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The roots of the Fair Rubber Association (FRA) go back to 2006, but the Association itself is in its seventh year only. In marriages this is sometimes called the ‘cursed 7th year’ – but for the Fair Rubber Association it is mostly a case of coming of age:

The number of members and products keeps increasing, from a big Australian glove company to a totally reusable and recycle-able water bottle made from glass – with a Fairly Traded natural rubber seal. And after six years the staff has also expanded (see notice on the left), which was one precondition required for our most exciting new development: The FRA no longer depends on Forest Stewardship Council (FSC) criteria, with a ‘bolted on’ Fair Trade component for the Fair Trade premiums. We now have our own brand new FRA criteria (which can be downloaded here: criteria). And what is more: All our supplier partners are now being independently audited against these criteria – as you read this newsletter.

While this is cause for celebration (in our view), there is also some sadness mixed into this development: We know that audits are not only expensive (although the Fair Rubber Association pays for our criteria to be audited: How could we call ourselves a Fair Trade organization aiming to help ‘disadvantaged producers’ – and then start out by charging for an audit – without being in a position to guarantee any Fair Trade sales)? They also take time and to prepare on the partner’s side. Hence we tried very hard, to ensure that a lot of parameters which are already audited for other standards do not require re-auditing for ‘our’ audit. E.g. all the environmental standards were (with kind permission) copied from the FSC criteria set, i.e. the FRA audit will focus on the accounting for Fair Trade premiums received, both financially – and most importantly – structurally: Who took the decision on how to use the extra money? The joint bodies are required to have audit books to be able to follow the decision making trail.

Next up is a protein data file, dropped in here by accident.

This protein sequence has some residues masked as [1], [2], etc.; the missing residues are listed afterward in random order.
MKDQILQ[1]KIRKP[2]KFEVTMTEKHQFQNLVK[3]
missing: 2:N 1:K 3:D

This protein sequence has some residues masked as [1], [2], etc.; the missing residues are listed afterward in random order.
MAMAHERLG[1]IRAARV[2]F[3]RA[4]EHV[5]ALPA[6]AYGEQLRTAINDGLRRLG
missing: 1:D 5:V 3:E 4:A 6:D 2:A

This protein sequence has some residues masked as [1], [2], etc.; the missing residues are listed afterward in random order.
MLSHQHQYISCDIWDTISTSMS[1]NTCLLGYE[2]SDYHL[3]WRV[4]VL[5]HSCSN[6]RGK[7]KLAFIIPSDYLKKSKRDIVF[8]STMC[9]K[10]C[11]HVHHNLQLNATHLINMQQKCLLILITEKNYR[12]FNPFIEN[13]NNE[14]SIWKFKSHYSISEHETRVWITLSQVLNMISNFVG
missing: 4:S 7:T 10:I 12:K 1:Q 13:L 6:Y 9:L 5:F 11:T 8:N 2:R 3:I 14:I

And our one Fair Trade and organic certified partner requires zero additional auditing.Even so, some sadness remains that we have become so big, that we have grown out of the close circle of trusted colleagues and partners: In order to justify the trust of consumers buying products with the Fair Rubber logo, we must have these third party audits – they are in this day and age simply a ‘necessary evil’.And they must not distract from the fact that even if all criteria are fulfilled – until the supplier partners receive a Fair price for their material, ‘all’ audits can do is ‘document’ the ongoing injustice in global trading patterns.At a round table discussion on sustainable natural rubber in Bonn at the end of September, with participants from car, tyre, and other rubber users, as well as traders and Non Governmental Organization representatives, no one contested that the price for natural rubber remains woefully low, basically below the cost of production. The result: Rubber trees are abandoned, or uprooted to make space for palm oil. The last period of high prices was in 2011 – seven meagre years for rubber growers, and no improvement in sight. A trader pointed out that the current prices are lower than those paid in the 1980s.

Except, of course, for every kg of rubber traded under FRA criteria: the extra of EUR 0.50/kg DRC (Dry Rubber Content) ensures that suppliers earn more than their production costs.Those trying to find (major) social or environmental ‘faults’ with natural rubber simply blame the wrong reason. Natural rubber is a superior product environmentally (instead of fossil fuel; extremely high CO2 absorption) – and on the social side the scandal remains that the growers of such a super product cannot even afford the bus fair for the children to go to school – because the car and tyre companies (and heir customers) are not willing to pay EUR 6(!) extra for four tyres (3×4 kg natural rubber): That would be the Fair Trade premium on an average set of car wheels.